ESA confirms that Philae has fired its two harpoons into the comet and reeled in.
ESA Flight Directors have confirmed that Philae has touched down on the comet and is transmitting telemetry back to Earth.
If all goes well, a spacecraft launched from Earth will land and survive on a moving comet for the first time in human history today at 11:02 a.m. Eastern Standard Time.
The European Space Agency’s Rosetta spacecraft was launched over a decade ago from Europe’s spaceport in Kourou, French Guiana. During this long voyage, Rosetta had to make three gravitational sling shot maneuvers around the Earth and one around Mars to gain enough speed to catch up with Comet 67P/ Churyumov-Gerasimenko.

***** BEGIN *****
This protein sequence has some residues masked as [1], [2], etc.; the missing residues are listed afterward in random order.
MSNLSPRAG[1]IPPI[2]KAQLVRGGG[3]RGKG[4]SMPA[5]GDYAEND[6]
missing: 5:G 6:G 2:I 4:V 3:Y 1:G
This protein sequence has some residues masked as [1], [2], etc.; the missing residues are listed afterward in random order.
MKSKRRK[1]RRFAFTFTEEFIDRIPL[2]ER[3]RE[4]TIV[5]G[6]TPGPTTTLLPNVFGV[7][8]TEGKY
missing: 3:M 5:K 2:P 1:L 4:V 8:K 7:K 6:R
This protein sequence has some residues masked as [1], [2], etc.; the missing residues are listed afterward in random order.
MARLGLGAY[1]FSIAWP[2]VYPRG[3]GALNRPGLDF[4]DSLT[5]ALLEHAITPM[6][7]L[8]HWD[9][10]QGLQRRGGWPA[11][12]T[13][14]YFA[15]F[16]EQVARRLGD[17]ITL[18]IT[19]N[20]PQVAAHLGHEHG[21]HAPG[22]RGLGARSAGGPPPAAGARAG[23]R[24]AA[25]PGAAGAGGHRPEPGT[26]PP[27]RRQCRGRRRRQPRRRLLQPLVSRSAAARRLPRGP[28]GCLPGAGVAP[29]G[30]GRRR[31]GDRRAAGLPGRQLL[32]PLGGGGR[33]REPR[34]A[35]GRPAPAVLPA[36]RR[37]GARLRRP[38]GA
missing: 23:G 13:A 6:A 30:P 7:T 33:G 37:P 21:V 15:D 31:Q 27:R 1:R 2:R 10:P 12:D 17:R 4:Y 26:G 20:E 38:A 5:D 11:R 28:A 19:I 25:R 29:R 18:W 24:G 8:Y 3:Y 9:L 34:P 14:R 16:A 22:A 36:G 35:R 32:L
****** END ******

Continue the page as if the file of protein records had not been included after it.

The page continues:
Rosetta neared the icy comet on August 6, 2014. After several months of maneuvering the spacecraft into a precise orbit around the comet, Rosetta launched its Philae probe today at 4:03 a.m. Eastern Standard Time (09:03 GMT). Philae’s landing gear and antennae have been successfully deployed as the probe makes its descent. Philae should touch down on the comet about seven hours later at 11:02 p.m. EST (16:02 GMT) today.
Image Credit: ESA